Uncertainty over Affordable Care Act Puts Older Adults in Limbo

Because of the Affordable Care Act, Denetta Betancourt has access to doctors for her health care needs. Photo by Donna Griggs-Murphy.

The Republican-led Congress has vowed to “repeal and replace” the Affordable Care Act (ACA), also known as Obamacare. This has left many people worried about their health coverage.

“The ACA has made it possible for many Alameda County seniors to get health care they couldn’t access before,” says Wendy Peterson, director of Senior Services Coalition of Alameda County.

“Especially for low income seniors, this access means adding years to their lives. We need to work together to make sure that older adults continue to have the benefits they receive under the ACA.”

Some 807,000 Californians age 55 to 64 have gained Medi-Cal coverage thanks to the ACA. Medi-Cal is what the Federal Medicaid program is called in California.

This month, Republicans in Congress released a plan that calls for repealing and replacing the ACA.

According to Peterson, seniors benefit from multiple programs in the Affordable Care Act, and and the new plan will cause problems for them.

As things stand now, low-income seniors benefit through the ACA’s Medicaid expansion. Those not yet 65 are able to obtain Medi-Cal coverage but the Republican plan  would end the expansion.

In Alameda County, over 102,000 people who are age 64 or younger have Medi-Cal health coverage thanks to the ACA. Denetta Betancourt of Oakland is one of them.

“Because of my Medi-Cal coverage, I’ve been able to deal with many health challenges, see specialists, and continue treatment with my primary physician,” says Betancourt, who is 59 years old.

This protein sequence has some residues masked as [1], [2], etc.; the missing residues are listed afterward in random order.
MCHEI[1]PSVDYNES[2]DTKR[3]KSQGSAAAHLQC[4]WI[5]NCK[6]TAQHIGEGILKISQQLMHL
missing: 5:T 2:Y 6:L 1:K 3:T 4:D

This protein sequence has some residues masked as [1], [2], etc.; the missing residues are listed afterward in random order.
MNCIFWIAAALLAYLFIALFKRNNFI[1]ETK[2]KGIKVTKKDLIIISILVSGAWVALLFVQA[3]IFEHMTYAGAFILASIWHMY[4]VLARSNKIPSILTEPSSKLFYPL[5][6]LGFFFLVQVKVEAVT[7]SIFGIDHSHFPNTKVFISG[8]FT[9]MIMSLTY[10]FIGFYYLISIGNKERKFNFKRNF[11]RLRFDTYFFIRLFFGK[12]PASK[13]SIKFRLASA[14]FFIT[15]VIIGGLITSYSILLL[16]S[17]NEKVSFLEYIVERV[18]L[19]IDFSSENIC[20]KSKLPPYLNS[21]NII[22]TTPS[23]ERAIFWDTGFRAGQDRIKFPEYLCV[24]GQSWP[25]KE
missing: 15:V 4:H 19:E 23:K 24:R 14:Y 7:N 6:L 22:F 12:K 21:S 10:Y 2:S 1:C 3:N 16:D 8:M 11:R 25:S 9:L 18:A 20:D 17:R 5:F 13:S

She was employed until 2009 when she had a workplace injury. Even though Betancourt is younger than 65, she was able to qualify for Medi-Cal. The coverage enabled her to access doctors, physical therapy, and dental care.

All of this has proved to be a “game changer,” because Betancourt, a diabetic with thyroid disease, now has Stage 3 Kidney Disease.

Of the 3.66 million Californians who have gained Medi-Cal coverage because of the ACA, 42 percent are Latino and 9 percent are African Americans.

In a 2017 study, researchers found that up to 3.7 million people are insured through California’s Medicaid expansion. And, another 1.2 million Californians receive subsidies to buy affordable health insurance in Covered California.

These and many other Californians stand to lose from an ACA repeal in some way — either through lost access to affordable coverage or to lost jobs created by health insurance expansion.

The Alameda County Board of Supervisors is actively opposing the repeal and replacement of the ACA, and has launched a web site to help community members share their stories, find resources and join advocacy to protect Medi-Cal and the ACA. 



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